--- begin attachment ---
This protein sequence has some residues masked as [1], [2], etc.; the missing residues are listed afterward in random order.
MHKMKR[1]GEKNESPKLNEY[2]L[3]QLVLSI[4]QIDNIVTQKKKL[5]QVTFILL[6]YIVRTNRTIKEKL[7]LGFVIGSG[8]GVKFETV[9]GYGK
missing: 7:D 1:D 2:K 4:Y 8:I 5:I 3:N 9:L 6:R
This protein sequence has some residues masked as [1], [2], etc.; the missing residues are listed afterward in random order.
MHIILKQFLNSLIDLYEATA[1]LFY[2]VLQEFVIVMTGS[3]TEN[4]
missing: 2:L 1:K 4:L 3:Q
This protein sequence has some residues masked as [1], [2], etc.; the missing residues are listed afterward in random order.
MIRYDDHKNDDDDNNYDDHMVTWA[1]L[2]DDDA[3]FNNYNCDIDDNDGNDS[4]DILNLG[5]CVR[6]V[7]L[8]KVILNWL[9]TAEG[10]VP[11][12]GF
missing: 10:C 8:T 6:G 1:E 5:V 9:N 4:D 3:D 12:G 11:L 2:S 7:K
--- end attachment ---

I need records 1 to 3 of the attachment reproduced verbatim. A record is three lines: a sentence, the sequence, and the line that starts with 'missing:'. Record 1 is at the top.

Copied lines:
This protein sequence has some residues masked as [1], [2], etc.; the missing residues are listed afterward in random order.
MHKMKR[1]GEKNESPKLNEY[2]L[3]QLVLSI[4]QIDNIVTQKKKL[5]QVTFILL[6]YIVRTNRTIKEKL[7]LGFVIGSG[8]GVKFETV[9]GYGK
missing: 7:D 1:D 2:K 4:Y 8:I 5:I 3:N 9:L 6:R
This protein sequence has some residues masked as [1], [2], etc.; the missing residues are listed afterward in random order.
MHIILKQFLNSLIDLYEATA[1]LFY[2]VLQEFVIVMTGS[3]TEN[4]
missing: 2:L 1:K 4:L 3:Q
This protein sequence has some residues masked as [1], [2], etc.; the missing residues are listed afterward in random order.
MIRYDDHKNDDDDNNYDDHMVTWA[1]L[2]DDDA[3]FNNYNCDIDDNDGNDS[4]DILNLG[5]CVR[6]V[7]L[8]KVILNWL[9]TAEG[10]VP[11][12]GF
missing: 10:C 8:T 6:G 1:E 5:V 9:N 4:D 3:D 12:G 11:L 2:S 7:K